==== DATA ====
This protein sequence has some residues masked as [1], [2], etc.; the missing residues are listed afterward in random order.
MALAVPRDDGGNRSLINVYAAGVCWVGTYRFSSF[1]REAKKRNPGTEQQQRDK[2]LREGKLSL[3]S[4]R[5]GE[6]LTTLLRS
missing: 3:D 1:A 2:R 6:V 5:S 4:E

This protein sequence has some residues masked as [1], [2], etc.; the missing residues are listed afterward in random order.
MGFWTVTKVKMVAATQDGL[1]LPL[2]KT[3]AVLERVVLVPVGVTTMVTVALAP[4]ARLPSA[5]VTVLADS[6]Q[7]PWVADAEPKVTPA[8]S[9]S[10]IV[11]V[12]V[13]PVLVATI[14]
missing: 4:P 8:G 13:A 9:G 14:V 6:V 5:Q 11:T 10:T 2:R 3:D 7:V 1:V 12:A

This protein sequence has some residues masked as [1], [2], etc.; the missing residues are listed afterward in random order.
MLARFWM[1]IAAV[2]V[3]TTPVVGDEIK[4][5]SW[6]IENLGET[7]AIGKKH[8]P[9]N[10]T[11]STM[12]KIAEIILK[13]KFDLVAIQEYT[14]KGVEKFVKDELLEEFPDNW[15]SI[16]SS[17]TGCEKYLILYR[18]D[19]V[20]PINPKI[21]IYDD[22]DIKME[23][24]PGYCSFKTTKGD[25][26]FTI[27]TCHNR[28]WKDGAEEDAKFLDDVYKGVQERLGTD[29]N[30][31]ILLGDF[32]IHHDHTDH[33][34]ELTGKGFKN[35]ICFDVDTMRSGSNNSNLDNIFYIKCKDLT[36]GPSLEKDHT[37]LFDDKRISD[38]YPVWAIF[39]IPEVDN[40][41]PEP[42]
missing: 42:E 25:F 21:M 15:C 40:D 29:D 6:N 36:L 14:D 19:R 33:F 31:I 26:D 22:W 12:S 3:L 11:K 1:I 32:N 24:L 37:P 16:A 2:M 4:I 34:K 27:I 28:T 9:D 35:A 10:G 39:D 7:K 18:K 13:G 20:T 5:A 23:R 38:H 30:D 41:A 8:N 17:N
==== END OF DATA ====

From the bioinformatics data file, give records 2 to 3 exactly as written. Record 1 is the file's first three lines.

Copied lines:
This protein sequence has some residues masked as [1], [2], etc.; the missing residues are listed afterward in random order.
MGFWTVTKVKMVAATQDGL[1]LPL[2]KT[3]AVLERVVLVPVGVTTMVTVALAP[4]ARLPSA[5]VTVLADS[6]Q[7]PWVADAEPKVTPA[8]S[9]S[10]IV[11]V[12]V[13]PVLVATI[14]
missing: 4:P 8:G 13:A 9:G 14:V 6:V 5:Q 11:T 10:T 2:R 3:D 7:V 1:V 12:A

This protein sequence has some residues masked as [1], [2], etc.; the missing residues are listed afterward in random order.
MLARFWM[1]IAAV[2]V[3]TTPVVGDEIK[4][5]SW[6]IENLGET[7]AIGKKH[8]P[9]N[10]T[11]STM[12]KIAEIILK[13]KFDLVAIQEYT[14]KGVEKFVKDELLEEFPDNW[15]SI[16]SS[17]TGCEKYLILYR[18]D[19]V[20]PINPKI[21]IYDD[22]DIKME[23][24]PGYCSFKTTKGD[25][26]FTI[27]TCHNR[28]WKDGAEEDAKFLDDVYKGVQERLGTD[29]N[30][31]ILLGDF[32]IHHDHTDH[33][34]ELTGKGFKN[35]ICFDVDTMRSGSNNSNLDNIFYIKCKDLT[36]GPSLEKDHT[37]LFDDKRISD[38]YPVWAIF[39]IPEVDN[40][41]PEP[42]
missing: 42:E 25:F 21:M 15:C 40:D 29:D 6:N 36:L 14:D 19:R 33:F 31:I 26:D 22:W 12:S 3:L 11:K 1:I 32:N 24:L 37:P 16:A 2:M 4:I 34:K 27:I 28:T 9:D 35:A 10:G 39:D 7:K 18:K 13:G 20:T 5:A 23:R 38:H 30:D 41:A 8:N 17:N